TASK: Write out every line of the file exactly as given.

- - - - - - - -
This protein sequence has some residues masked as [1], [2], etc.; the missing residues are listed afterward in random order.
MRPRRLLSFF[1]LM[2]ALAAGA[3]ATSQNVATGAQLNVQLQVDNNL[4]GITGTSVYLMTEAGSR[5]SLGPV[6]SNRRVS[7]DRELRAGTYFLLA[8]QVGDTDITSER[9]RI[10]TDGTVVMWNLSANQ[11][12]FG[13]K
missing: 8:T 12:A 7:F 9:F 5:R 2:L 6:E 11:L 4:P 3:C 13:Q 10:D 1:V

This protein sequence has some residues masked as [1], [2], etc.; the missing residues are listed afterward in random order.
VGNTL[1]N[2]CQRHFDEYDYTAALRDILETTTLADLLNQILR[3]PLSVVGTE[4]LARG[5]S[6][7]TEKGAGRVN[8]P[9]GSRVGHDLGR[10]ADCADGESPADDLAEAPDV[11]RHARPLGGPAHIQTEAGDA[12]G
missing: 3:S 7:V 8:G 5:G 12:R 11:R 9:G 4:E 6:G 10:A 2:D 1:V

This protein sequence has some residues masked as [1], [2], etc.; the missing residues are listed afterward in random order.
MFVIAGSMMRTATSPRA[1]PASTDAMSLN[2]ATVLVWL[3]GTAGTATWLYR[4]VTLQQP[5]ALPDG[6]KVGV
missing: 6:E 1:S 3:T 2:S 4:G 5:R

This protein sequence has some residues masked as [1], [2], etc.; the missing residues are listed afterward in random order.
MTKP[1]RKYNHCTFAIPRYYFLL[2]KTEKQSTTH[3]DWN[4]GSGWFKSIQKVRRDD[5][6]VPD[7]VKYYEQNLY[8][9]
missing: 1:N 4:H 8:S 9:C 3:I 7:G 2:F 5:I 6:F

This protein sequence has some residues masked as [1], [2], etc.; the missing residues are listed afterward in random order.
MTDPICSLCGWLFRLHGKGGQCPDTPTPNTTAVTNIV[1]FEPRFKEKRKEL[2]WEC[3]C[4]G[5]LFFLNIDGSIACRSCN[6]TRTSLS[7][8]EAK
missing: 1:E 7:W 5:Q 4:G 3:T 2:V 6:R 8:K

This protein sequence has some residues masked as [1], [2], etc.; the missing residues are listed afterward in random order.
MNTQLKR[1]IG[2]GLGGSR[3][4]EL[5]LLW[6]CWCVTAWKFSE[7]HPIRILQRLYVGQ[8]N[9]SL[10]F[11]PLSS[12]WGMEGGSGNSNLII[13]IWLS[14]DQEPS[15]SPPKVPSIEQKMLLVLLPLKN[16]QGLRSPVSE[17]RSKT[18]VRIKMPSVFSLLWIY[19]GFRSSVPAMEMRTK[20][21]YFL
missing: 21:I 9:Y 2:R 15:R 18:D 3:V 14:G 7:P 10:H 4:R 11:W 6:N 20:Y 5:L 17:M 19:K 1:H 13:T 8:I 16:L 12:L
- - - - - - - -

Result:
This protein sequence has some residues masked as [1], [2], etc.; the missing residues are listed afterward in random order.
MRPRRLLSFF[1]LM[2]ALAAGA[3]ATSQNVATGAQLNVQLQVDNNL[4]GITGTSVYLMTEAGSR[5]SLGPV[6]SNRRVS[7]DRELRAGTYFLLA[8]QVGDTDITSER[9]RI[10]TDGTVVMWNLSANQ[11][12]FG[13]K
missing: 8:T 12:A 7:F 9:F 5:R 2:L 6:E 11:L 4:P 3:C 13:Q 10:D 1:V

This protein sequence has some residues masked as [1], [2], etc.; the missing residues are listed afterward in random order.
VGNTL[1]N[2]CQRHFDEYDYTAALRDILETTTLADLLNQILR[3]PLSVVGTE[4]LARG[5]S[6][7]TEKGAGRVN[8]P[9]GSRVGHDLGR[10]ADCADGESPADDLAEAPDV[11]RHARPLGGPAHIQTEAGDA[12]G
missing: 3:S 7:V 8:G 5:G 12:R 11:R 9:G 4:E 6:G 10:A 2:D 1:V

This protein sequence has some residues masked as [1], [2], etc.; the missing residues are listed afterward in random order.
MFVIAGSMMRTATSPRA[1]PASTDAMSLN[2]ATVLVWL[3]GTAGTATWLYR[4]VTLQQP[5]ALPDG[6]KVGV
missing: 6:E 1:S 3:T 2:S 4:G 5:R

This protein sequence has some residues masked as [1], [2], etc.; the missing residues are listed afterward in random order.
MTKP[1]RKYNHCTFAIPRYYFLL[2]KTEKQSTTH[3]DWN[4]GSGWFKSIQKVRRDD[5][6]VPD[7]VKYYEQNLY[8][9]
missing: 1:N 4:H 8:S 9:C 3:I 7:G 2:F 5:I 6:F

This protein sequence has some residues masked as [1], [2], etc.; the missing residues are listed afterward in random order.
MTDPICSLCGWLFRLHGKGGQCPDTPTPNTTAVTNIV[1]FEPRFKEKRKEL[2]WEC[3]C[4]G[5]LFFLNIDGSIACRSCN[6]TRTSLS[7][8]EAK
missing: 1:E 7:W 5:Q 4:G 3:T 2:V 6:R 8:K

This protein sequence has some residues masked as [1], [2], etc.; the missing residues are listed afterward in random order.
MNTQLKR[1]IG[2]GLGGSR[3][4]EL[5]LLW[6]CWCVTAWKFSE[7]HPIRILQRLYVGQ[8]N[9]SL[10]F[11]PLSS[12]WGMEGGSGNSNLII[13]IWLS[14]DQEPS[15]SPPKVPSIEQKMLLVLLPLKN[16]QGLRSPVSE[17]RSKT[18]VRIKMPSVFSLLWIY[19]GFRSSVPAMEMRTK[20][21]YFL
missing: 21:I 9:Y 2:R 15:R 18:D 3:V 14:G 7:P 10:H 4:R 11:W 6:N 20:Y 5:L 17:M 19:K 1:H 13:T 8:I 16:L 12:L